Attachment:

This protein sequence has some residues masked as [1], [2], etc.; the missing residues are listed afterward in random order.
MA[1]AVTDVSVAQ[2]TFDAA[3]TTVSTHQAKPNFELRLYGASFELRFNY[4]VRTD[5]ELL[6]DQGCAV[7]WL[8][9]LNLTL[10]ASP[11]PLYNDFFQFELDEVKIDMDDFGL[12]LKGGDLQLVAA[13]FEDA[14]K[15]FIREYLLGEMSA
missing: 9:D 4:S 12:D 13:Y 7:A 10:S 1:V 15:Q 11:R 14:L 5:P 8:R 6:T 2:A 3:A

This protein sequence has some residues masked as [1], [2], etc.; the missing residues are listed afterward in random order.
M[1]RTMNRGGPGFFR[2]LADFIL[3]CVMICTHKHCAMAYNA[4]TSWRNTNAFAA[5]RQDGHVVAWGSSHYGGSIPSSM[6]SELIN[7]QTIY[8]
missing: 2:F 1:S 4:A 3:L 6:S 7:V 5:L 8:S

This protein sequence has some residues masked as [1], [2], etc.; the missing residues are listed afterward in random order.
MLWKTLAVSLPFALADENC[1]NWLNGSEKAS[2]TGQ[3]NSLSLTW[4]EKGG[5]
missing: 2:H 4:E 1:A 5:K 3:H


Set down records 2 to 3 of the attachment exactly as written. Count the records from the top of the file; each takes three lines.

This protein sequence has some residues masked as [1], [2], etc.; the missing residues are listed afterward in random order.
M[1]RTMNRGGPGFFR[2]LADFIL[3]CVMICTHKHCAMAYNA[4]TSWRNTNAFAA[5]RQDGHVVAWGSSHYGGSIPSSM[6]SELIN[7]QTIY[8]
missing: 2:F 1:S 4:A 3:L 6:S 7:V 5:L 8:S

This protein sequence has some residues masked as [1], [2], etc.; the missing residues are listed afterward in random order.
MLWKTLAVSLPFALADENC[1]NWLNGSEKAS[2]TGQ[3]NSLSLTW[4]EKGG[5]
missing: 2:H 4:E 1:A 5:K 3:H